Curb Emotional Eating
It’s not unusual after a hard day to seek solace in a bowl of ice cream or a slice of pizza. If you find yourself seeking comfort in food a little too often, you may be eating in response to your emotions, rather than to hunger.
Occasional emotional eating isn’t a problem for most people. After all, that’s what makes comfort food so appealing. But turning to food every time you have unpleasant feelings -- or even positive ones -- can lead to weight gain, says the American Dietetic Association (ADA). Being overweight can increase your risk for obesity-related health problems, such as diabetes and heart disease. And it can take a big toll on your self-esteem and emotional health.
Understand Your Cravings
The ADA suggests that the first step in dealing with emotional eating is to learn to recognize the difference between emotional and physical hunger. Here are some clues that can help you identify emotional eating:
- Sudden or unexplained hunger when you have eaten recently.
- Craving one specific type of food, such as pizza, because no other food will satisfy your hunger
- Difficulty stopping eating once you are full
- Feeling guilty after eating
- Eating to reward or nurture yourself
What You Can Do
Once you learn to identify emotional eating, it helps to keep track of those things that trigger you to eat when you are not hungry, the ADA says. Many people often eat in response to feeling sad, anxious, depressed or lonely. If this happens to you, try to think of alternatives. For example, take a walk, call a friend, engage in a hobby or do anything else that can distract you from wanting to eat. It also helps to replace unhealthy comfort foods with healthy ones and practice portion control. You don’t need to completely give up foods that comfort you, just eat less of them.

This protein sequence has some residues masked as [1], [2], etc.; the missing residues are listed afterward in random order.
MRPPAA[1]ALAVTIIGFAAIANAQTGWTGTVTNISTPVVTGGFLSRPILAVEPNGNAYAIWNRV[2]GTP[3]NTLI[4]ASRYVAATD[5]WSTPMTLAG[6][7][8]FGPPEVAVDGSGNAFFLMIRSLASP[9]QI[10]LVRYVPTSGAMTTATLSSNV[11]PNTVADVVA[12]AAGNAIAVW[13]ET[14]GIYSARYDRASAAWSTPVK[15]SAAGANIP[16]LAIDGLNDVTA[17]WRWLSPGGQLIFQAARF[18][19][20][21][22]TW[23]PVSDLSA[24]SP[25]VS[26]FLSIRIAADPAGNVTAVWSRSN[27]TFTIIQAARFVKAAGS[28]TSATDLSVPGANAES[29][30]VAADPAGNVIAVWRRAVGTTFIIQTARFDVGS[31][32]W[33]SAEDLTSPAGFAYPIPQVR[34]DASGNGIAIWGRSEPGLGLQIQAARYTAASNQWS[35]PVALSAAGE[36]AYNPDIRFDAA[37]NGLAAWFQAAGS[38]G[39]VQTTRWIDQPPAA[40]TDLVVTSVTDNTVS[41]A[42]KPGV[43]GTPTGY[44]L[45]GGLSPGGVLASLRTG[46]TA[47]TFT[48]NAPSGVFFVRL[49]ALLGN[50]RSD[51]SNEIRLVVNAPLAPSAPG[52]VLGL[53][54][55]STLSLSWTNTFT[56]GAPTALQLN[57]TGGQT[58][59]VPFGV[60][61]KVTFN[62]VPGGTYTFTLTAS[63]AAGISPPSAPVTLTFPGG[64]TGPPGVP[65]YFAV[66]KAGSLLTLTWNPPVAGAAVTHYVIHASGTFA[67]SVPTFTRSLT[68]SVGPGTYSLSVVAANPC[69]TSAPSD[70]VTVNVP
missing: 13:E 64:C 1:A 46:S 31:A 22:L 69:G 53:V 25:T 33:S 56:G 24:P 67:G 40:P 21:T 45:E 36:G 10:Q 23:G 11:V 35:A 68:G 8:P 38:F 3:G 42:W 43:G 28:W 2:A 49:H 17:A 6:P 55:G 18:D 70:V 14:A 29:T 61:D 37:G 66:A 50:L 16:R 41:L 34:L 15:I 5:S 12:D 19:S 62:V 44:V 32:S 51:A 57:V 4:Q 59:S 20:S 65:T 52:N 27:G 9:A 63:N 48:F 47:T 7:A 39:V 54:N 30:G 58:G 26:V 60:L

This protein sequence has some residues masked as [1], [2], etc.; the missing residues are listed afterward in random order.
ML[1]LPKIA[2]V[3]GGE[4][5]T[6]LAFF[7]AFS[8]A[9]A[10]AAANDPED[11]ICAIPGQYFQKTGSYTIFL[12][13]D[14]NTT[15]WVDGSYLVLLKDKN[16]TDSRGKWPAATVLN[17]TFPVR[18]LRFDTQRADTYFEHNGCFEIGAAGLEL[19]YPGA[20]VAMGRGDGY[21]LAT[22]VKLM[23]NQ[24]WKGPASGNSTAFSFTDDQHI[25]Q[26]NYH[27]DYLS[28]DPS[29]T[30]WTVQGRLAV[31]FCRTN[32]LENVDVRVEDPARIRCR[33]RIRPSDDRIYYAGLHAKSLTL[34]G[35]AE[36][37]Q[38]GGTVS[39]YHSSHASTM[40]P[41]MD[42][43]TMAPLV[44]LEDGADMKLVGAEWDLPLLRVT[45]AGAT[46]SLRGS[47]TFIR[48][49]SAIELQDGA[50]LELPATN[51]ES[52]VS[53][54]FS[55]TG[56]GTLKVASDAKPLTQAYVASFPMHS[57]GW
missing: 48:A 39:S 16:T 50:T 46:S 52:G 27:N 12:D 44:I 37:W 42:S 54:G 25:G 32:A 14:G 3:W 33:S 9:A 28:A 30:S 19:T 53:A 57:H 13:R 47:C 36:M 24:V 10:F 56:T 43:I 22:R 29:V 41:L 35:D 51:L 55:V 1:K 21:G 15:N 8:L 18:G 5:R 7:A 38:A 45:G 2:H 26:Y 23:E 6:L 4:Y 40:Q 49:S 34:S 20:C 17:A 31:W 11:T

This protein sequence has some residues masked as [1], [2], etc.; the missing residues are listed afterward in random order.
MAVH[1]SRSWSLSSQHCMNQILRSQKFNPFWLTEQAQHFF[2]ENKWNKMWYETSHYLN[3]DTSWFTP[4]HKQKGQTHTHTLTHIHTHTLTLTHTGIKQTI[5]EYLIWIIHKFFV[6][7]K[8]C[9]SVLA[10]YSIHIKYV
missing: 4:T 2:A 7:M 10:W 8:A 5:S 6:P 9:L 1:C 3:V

If You Need Extra Help
Check with your doctor
If you’ve been an emotional eater for a long time, you may find it difficult to stop on your own. Talking with your family doctor about your concerns is a good place to start. If you are depressed or have low self-esteem, it may even be helpful to talk with a counselor. Finding a support group for people dealing with similar concerns can also provide needed guidance for dealing with emotional eating.
Since 1989, the HealthQuest LIFELINE Employee Assistance Program has been helping State of Kansas employees with life’s challenges. If one of your challenges is emotional eating give LIFELINE a call confidentially at 1-800-284-7575. For more information about LIFELINE services, visit us online at www.kdheks.gov/hcf/healthquest/eap.html.
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